Web 2.0 and the rise of social media has resulted in an era of convergence, “produsage” and “user-generated content” (UGC). Nowadays, consumers are given free rein to the production and development of brands and their meanings. And many marketers and advertisers have succeeded in employing consumers’ creative energy to develop advertising campaigns, which in turn has positive impact on brand perception and brand equity.
However, there are epic fails with UGC whose repercussions cost both money and reputation. One of them are KIA’s “Season Memes Contest”.
Kia cooperated with Cheezburger, Inc., the parent company of The Daily What and Know Your Meme, to promote the Kia Sorento. The campaign encouraged users to create a new meme by choosing a famous meme characters and adding the images of a Kia Sorento together with their own captions for a chance to win a $100 gift certificate.
Unfortunately, among of the memes have been posted, more were downvotes than upvotes. Fans became angry because they thought Kia was ruining their favorite meme characters.
Here are some terrible memes Kia received:
When things that are fun being exploited for commercial purpose, the effort can be perceived as a violation.
This can be explained by the finding of a research conducted in 2012 by George ChristodouIides, Colin Jevons and Jennifer Bonhomme. This study indicates that there are four drivers acting as motivation for the generation of UGC: “co-creation, empowerment, community and self-concept” (Van Dyck 2014, p.63). Among these, ‘co-creation’ relates to the situation where consumers are willing to collaborate with the brand or with other users to produce online content. This happens when consumers find certain interests in this kind of collaboration and dialogue, and it helps them to satisfy their desire to create their own experience with the brand. In the case of Kia, the users, however, find no interest in collaborating with others users to create the meme because they find it as a damage of their favorite meme characters. This leads to the failure of the campaign.
It is also essential for the success of the digital participative campaign to identify the right target group. In his book “Advertising Transformed”, Van Dyck (2014) affirms that among internet users, only 1 percent truly make content, 10 percent share and give comment, while the remaining 90 percent simply consume the content passively (p.64). In a study of Dominic Yeo, she also argues that the difference in personality results in different types of user behaviors on the internet. Therefore, marketers need to understand the characteristics of their target customers to design online advertising campaign which best fit their preferences (op.cit., p.65).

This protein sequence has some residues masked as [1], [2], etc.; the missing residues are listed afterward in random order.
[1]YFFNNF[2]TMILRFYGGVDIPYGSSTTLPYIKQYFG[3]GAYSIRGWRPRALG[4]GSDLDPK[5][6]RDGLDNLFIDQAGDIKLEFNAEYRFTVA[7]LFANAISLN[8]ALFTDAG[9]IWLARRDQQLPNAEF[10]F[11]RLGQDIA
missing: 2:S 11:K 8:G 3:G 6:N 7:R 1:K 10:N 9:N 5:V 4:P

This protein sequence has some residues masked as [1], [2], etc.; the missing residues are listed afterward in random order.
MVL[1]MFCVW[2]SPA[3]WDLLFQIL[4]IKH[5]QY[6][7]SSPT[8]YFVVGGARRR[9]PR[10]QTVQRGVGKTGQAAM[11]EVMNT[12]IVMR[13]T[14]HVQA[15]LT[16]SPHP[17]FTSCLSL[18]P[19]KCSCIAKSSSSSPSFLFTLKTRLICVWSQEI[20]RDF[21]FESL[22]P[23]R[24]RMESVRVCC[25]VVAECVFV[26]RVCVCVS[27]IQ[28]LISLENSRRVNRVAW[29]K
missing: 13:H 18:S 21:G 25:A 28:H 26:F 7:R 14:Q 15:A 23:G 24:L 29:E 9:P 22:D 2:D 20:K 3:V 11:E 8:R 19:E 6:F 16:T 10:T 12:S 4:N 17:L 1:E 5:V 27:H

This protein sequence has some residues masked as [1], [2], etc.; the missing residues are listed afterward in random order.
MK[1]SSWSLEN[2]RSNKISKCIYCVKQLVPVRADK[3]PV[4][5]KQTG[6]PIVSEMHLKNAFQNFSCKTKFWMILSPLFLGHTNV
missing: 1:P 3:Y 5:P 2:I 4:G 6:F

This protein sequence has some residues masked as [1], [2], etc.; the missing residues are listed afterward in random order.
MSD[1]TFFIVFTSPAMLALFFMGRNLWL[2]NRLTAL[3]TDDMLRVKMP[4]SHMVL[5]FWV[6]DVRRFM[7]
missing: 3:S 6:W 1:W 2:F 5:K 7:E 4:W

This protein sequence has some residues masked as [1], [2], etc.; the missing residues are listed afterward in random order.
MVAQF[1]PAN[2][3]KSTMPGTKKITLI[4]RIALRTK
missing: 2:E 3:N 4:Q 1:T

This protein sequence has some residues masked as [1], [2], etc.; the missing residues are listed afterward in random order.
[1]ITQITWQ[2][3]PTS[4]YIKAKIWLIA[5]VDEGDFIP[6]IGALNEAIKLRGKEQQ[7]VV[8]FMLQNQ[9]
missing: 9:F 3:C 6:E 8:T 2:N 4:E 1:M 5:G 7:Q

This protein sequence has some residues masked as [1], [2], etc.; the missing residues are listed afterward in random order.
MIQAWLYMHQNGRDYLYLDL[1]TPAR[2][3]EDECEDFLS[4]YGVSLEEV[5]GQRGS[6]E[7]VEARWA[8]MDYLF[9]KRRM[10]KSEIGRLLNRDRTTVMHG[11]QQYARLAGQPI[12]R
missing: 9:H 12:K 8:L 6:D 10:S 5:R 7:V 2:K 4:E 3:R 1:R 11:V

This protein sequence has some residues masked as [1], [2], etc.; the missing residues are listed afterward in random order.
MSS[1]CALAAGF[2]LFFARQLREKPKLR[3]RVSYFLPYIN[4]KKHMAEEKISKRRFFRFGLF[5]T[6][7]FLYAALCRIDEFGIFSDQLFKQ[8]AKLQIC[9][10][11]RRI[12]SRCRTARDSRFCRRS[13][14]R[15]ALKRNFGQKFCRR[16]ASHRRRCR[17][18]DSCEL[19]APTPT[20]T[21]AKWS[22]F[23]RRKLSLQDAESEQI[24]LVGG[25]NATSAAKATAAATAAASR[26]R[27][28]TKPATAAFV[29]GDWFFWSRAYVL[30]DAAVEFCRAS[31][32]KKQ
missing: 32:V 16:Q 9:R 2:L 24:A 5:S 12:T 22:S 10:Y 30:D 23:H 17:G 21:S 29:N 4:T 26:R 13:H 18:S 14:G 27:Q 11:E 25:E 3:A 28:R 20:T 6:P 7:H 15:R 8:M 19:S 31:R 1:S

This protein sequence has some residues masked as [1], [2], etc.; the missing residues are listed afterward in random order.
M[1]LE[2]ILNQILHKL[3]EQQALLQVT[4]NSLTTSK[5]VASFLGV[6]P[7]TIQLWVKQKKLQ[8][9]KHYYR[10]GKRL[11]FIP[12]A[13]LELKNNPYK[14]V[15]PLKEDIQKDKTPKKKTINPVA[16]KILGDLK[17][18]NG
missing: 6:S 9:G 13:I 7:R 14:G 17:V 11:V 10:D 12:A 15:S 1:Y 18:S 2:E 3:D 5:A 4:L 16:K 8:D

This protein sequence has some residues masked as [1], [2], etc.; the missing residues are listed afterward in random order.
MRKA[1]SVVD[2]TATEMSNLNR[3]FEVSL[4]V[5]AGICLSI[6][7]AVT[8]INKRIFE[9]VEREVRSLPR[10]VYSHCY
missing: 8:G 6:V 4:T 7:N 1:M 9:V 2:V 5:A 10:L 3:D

Control the UGC advertising campaign is another vital thing companies need to remember. The potential anonymity provided by technology can pose the threat of online attacks such as brand terrorism, trolling or antibrand discourse (Savulescu 2014, p.318). A great example of this is McDonald’s #McDstories. While McDonald tried to encouraged people to share their happiest meals with McDonald, this campaign ended with customers across the world posting their complaints against the outlet.
Therefore, marketers always try to manage harmful content by applying several methods including:
- Setting the rules for content;
- Filtering content;
- Altering content (Savulescu 2014, p.325)
They also consider open platforms such as social media sites are not always a good choice for UGC campaigns, therefore they create their own sites where they feel more in control (op.cit., p.326).
However, is controlling UGC a false democratization of brand communication? If users are dispossessed of their right to truly co-create content and advertising professionals are not willing to giving up control over the communication process, then do UGC campaigns matter anymore?
As long as consumers don’t perceive these actions as authentic and sincere, they can choose not to participate.
Remember, “Empowerment”, as mentioned above, is an important criterion determining whether consumers want to join our UGC campaign or not.
Savulescu, R. (2014). Control freaks: How user-generated content is managed in advertising campaigns. the romanian perspective. Management Dynamics in the Knowledge Economy, 2(2), 311-334.
Van Dyck, F. (2014). Advertising Transformed : The New Rules for the Digital Age.